Authentication Tools

The bank also relies on authentication tools to ensure that individuals accessing information are certainly whom they present themselves to be and are the account’s rightful owner in question. Authentication process helps to identify someone based on one or a combination of three facets: “something you have, something you know or something you are.”  For instance, the commonly adopted authentication is the user ID and password. But this mode of authentication is easily compromised, and stronger authentication is sometimes necessary. For instance, identifying customers with what they are, including their physical characteristics such as fingerprint or eye-scan, is difficult to compromise (Xu and Wu 2015, p 10).  This mode of authentication used by the bank is called biometric user identification. The most secure authentication method embraces a multi-factor approach that combines more than one factor, making it difficult for someone to falsify themselves.

Access Control

The bank also uses access control to establish the users authorised to access, read, modify/alter, add or delete information. Once the user is validated, it is imperative to ensure that they can access correct information resources, which is achievable through access control. Standard Chartered Bank uses two access control models: role-based access control (RBAC) and access control list (ACL). ACL approach entails creating a list for users who can take designated actions within an information system, such as write, read or modify (add or delete). Users not listed in the ACL may not even know that an information resource is present. However, researchers argue that ACL has several drawbacks (Bourgeois and Bourgeois, 2014, p 74). The most cited challenge is that every information resource in the ACL is managed independently, making it challenging for security administrators to remove a user to an expansive set of information resources. ACLs are challenging to maintain when the users increase, which provides leeway for cybersecurity attackers to penetrate the system unnoticed (Bourgeois and Bourgeois, 2014, p 76). Such difficulties have led to an improved approach to access control, referred to as role-based access control (RBAC) to complement the ACLs.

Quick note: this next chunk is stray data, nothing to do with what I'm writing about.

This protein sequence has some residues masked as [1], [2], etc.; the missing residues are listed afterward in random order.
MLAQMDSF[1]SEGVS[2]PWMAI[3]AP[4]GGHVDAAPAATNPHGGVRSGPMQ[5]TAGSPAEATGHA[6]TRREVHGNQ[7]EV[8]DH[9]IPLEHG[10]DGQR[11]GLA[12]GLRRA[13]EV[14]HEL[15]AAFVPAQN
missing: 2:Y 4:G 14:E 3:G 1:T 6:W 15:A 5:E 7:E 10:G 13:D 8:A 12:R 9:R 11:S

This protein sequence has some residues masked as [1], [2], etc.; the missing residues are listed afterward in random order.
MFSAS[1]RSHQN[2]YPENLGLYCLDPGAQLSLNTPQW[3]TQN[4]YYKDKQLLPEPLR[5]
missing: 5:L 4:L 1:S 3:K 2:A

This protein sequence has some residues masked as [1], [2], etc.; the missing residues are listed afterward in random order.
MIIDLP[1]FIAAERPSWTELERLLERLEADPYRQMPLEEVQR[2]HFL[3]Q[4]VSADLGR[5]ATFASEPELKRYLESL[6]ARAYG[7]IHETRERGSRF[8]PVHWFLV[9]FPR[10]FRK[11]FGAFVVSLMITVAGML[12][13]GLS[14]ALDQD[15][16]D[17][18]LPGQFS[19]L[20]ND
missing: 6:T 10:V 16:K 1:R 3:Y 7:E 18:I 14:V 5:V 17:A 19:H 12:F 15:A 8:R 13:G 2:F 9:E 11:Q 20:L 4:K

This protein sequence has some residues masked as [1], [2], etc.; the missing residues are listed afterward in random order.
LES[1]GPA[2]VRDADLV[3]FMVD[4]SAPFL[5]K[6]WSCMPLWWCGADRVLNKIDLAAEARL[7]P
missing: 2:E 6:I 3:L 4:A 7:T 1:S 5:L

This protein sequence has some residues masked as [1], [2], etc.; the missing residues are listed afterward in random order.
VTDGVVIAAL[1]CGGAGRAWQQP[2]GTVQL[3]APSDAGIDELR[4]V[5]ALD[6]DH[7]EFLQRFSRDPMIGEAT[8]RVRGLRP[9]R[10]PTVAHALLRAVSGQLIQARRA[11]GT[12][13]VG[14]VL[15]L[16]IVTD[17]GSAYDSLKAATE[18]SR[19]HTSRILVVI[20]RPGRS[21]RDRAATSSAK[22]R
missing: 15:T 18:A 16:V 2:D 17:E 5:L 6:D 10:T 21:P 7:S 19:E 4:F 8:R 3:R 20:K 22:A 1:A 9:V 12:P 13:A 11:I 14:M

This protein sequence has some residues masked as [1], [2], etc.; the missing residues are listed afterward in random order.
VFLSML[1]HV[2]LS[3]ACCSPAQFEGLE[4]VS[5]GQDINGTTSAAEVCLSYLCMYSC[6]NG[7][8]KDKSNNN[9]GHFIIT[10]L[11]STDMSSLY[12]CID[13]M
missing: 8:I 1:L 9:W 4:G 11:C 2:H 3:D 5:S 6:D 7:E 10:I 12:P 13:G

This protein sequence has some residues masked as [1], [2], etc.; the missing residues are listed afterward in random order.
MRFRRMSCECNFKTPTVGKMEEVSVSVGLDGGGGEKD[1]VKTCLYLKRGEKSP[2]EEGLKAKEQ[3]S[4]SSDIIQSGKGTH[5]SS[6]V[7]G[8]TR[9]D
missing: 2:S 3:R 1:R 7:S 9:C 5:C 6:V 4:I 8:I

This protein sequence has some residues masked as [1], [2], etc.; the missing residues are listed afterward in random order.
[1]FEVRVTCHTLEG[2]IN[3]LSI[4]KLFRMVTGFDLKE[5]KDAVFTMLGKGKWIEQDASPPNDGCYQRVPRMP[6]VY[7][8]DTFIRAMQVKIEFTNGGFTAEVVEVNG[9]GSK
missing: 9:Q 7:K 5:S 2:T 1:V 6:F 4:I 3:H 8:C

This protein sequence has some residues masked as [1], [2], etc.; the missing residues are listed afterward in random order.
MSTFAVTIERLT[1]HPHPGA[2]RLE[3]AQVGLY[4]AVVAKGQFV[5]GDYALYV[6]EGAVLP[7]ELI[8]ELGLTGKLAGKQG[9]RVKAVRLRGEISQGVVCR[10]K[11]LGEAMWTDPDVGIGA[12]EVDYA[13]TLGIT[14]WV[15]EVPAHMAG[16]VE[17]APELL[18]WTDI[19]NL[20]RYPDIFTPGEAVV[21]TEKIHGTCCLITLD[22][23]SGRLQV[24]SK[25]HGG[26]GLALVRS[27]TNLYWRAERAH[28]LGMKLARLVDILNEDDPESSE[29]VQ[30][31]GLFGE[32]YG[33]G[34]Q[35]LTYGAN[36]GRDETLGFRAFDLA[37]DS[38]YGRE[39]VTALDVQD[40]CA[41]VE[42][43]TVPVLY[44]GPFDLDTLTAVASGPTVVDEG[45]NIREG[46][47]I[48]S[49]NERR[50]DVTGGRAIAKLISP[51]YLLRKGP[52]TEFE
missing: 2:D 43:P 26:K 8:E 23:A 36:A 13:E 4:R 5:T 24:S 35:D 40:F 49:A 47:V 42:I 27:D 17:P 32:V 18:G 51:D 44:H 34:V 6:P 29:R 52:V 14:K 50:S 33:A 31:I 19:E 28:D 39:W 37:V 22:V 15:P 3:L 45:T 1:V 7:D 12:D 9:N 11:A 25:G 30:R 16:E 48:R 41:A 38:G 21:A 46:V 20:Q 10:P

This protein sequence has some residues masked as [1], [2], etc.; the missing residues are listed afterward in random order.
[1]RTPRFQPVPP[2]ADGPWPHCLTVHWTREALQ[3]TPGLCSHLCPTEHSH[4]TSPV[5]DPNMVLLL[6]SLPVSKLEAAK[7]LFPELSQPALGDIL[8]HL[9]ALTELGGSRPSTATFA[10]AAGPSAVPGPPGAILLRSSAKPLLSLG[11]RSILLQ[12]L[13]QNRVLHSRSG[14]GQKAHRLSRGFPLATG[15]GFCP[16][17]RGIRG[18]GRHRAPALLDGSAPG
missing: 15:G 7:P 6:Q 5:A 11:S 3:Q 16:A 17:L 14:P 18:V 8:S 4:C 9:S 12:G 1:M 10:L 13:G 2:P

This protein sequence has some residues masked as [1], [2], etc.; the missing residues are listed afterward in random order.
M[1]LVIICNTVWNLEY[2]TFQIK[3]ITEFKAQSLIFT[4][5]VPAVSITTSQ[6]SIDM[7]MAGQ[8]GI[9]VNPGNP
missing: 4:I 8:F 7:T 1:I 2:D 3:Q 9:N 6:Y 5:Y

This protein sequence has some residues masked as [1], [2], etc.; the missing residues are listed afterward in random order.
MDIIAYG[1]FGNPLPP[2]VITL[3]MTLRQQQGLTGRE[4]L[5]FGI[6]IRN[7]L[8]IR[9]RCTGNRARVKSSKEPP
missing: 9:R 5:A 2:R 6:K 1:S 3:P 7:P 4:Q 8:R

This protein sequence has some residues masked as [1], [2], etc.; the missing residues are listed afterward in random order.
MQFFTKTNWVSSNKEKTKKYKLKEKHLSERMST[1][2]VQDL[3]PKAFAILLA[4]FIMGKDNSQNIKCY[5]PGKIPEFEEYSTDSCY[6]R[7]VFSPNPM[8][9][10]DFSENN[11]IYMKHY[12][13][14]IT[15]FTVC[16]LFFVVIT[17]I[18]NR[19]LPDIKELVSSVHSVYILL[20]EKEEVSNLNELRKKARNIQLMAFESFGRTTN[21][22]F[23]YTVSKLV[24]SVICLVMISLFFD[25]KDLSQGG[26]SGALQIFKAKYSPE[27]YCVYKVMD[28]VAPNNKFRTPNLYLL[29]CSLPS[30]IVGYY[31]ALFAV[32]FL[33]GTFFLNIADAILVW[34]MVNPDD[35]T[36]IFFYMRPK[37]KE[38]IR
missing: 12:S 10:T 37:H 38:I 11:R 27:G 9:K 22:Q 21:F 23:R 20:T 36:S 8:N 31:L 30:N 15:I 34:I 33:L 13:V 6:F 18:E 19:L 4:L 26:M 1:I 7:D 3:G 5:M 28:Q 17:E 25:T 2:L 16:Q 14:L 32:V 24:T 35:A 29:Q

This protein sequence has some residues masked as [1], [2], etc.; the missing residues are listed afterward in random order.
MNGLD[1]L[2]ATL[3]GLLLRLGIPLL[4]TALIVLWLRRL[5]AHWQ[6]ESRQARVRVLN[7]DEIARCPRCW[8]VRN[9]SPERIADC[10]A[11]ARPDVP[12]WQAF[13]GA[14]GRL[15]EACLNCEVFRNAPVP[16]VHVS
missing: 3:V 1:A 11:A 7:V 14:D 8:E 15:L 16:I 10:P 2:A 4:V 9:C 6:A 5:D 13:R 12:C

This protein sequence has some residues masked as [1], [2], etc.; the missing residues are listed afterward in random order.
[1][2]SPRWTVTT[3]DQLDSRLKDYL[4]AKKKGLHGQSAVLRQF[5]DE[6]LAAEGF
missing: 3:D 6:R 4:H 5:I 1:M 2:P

RBAC does not give users direct access to an information resource. Instead, the users are assigned roles, and the roles are assigned access. The mode of operation enables information system administrators to manage roles and users separately, simplifying system administration responsibilities, and by extension, enhancing security knowledge safety (Bourgeois and Bourgeois, 2014, p 78). Figure 1 below is a comparison between ACL and RBAC as used by Standard Chartered Bank.

Figure 1: ACL and RBAC

Source: (Bourgeois and Bourgeois, 2014).

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Often, firms transfer information to external media, including flash drive and CDs or transmit the same over the internet. In such scenarios, even with sophisticated access control and authentication, the data can be accessed by an authorised person. Standard Chartered Bank, just like other large organisations, uses encryption to prevent unauthorised data information access. Encryption technology encodes data upon transmission and storage so that only authorised persons can read it.  The encoding is done by a computer program, which encrypts plain text being transmitted, and the receiver receives the ciphertext, which is decoded through the decryption process (Lozupone, 2018, p 42). Encryption is essential for financial and banking institutions to prevent third parties from accessing sensitive data such as password and account details sent to customers through electronic media (Lozupone, 2018, p 43). The encoding and decoding of information between the bank and the customers take the form of asymmetric encryption. In asymmetric encryption, two keys are adopted: private and public key. In this case, sending an encrypted message involved obtaining the public key, encoding the message and sending it. The receiver then applies a private key to decode the message. A private key is essential to decrypt a text sent with a public key (Lozupone, 2018, p 44). Figure 2 shows an asymmetric/public key encryption adopted by the bank.  

Figure 2: Asymmetric/Public Encryption

Source: (Lozupone, 2018).

Another important security knowledge safety adopted by the bank is a comprehensive backup plan for the whole organisation to prevent loss of sensitive data in cybersecurity attacks. The organisation backs up the data on the corporate’s server and every computer used within the company (Bourgeois and Bourgeois, 2014, p 37). Information is a strategic asset for Standard Chartered, just like other banking and financial institutions. The entire industry has sprung up around technologies essential to implement a robust backup strategy.